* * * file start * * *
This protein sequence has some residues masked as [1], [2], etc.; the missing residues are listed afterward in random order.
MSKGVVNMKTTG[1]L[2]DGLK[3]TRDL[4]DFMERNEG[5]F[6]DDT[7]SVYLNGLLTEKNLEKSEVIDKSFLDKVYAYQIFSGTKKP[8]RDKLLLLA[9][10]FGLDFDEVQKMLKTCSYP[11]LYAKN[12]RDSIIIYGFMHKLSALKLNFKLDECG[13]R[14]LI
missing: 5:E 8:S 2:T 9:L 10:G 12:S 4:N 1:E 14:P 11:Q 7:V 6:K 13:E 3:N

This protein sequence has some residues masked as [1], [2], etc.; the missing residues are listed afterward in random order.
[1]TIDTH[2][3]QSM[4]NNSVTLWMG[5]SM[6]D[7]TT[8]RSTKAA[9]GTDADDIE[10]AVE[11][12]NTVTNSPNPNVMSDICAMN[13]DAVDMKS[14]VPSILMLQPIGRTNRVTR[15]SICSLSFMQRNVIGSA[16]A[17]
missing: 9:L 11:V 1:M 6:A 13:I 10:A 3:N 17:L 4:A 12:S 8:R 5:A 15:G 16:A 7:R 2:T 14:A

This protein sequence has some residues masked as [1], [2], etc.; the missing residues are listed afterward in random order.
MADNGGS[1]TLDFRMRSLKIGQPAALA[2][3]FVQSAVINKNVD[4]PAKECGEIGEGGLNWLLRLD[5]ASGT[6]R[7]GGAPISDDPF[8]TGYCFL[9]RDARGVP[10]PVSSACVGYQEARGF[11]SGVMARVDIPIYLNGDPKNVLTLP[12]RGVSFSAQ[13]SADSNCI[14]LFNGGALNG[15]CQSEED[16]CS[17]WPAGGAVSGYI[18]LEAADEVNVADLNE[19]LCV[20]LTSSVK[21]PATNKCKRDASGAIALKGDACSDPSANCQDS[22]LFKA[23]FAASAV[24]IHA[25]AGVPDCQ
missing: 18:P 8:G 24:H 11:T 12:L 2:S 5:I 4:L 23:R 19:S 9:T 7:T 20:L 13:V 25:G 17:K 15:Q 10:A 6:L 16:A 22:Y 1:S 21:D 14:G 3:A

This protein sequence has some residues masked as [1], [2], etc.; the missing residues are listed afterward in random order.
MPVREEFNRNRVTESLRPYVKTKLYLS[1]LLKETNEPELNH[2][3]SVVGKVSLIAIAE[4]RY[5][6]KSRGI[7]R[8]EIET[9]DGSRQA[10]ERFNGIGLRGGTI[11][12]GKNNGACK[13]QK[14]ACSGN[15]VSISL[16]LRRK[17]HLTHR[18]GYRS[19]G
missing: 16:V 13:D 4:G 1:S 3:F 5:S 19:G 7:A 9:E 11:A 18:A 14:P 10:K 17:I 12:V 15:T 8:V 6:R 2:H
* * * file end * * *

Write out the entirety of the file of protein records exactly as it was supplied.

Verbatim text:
This protein sequence has some residues masked as [1], [2], etc.; the missing residues are listed afterward in random order.
MSKGVVNMKTTG[1]L[2]DGLK[3]TRDL[4]DFMERNEG[5]F[6]DDT[7]SVYLNGLLTEKNLEKSEVIDKSFLDKVYAYQIFSGTKKP[8]RDKLLLLA[9][10]FGLDFDEVQKMLKTCSYP[11]LYAKN[12]RDSIIIYGFMHKLSALKLNFKLDECG[13]R[14]LI
missing: 5:E 8:S 2:T 9:L 10:G 12:S 4:N 1:E 14:P 11:Q 7:V 6:K 13:E 3:N

This protein sequence has some residues masked as [1], [2], etc.; the missing residues are listed afterward in random order.
[1]TIDTH[2][3]QSM[4]NNSVTLWMG[5]SM[6]D[7]TT[8]RSTKAA[9]GTDADDIE[10]AVE[11][12]NTVTNSPNPNVMSDICAMN[13]DAVDMKS[14]VPSILMLQPIGRTNRVTR[15]SICSLSFMQRNVIGSA[16]A[17]
missing: 9:L 11:V 1:M 6:A 13:I 10:A 3:N 17:L 4:A 12:S 8:R 5:A 15:G 16:A 7:R 2:T 14:A

This protein sequence has some residues masked as [1], [2], etc.; the missing residues are listed afterward in random order.
MADNGGS[1]TLDFRMRSLKIGQPAALA[2][3]FVQSAVINKNVD[4]PAKECGEIGEGGLNWLLRLD[5]ASGT[6]R[7]GGAPISDDPF[8]TGYCFL[9]RDARGVP[10]PVSSACVGYQEARGF[11]SGVMARVDIPIYLNGDPKNVLTLP[12]RGVSFSAQ[13]SADSNCI[14]LFNGGALNG[15]CQSEED[16]CS[17]WPAGGAVSGYI[18]LEAADEVNVADLNE[19]LCV[20]LTSSVK[21]PATNKCKRDASGAIALKGDACSDPSANCQDS[22]LFKA[23]FAASAV[24]IHA[25]AGVPDCQ
missing: 18:P 8:G 24:H 11:T 12:L 2:S 5:I 4:L 23:R 19:S 9:T 7:T 20:L 13:V 25:G 17:K 15:Q 10:A 6:L 16:A 22:Y 1:S 21:D 14:G 3:A

This protein sequence has some residues masked as [1], [2], etc.; the missing residues are listed afterward in random order.
MPVREEFNRNRVTESLRPYVKTKLYLS[1]LLKETNEPELNH[2][3]SVVGKVSLIAIAE[4]RY[5][6]KSRGI[7]R[8]EIET[9]DGSRQA[10]ERFNGIGLRGGTI[11][12]GKNNGACK[13]QK[14]ACSGN[15]VSISL[16]LRRK[17]HLTHR[18]GYRS[19]G
missing: 16:V 13:D 4:G 1:S 3:F 5:S 19:G 7:A 9:E 11:A 18:A 14:P 10:K 17:I 12:V 15:T 8:V 6:R 2:H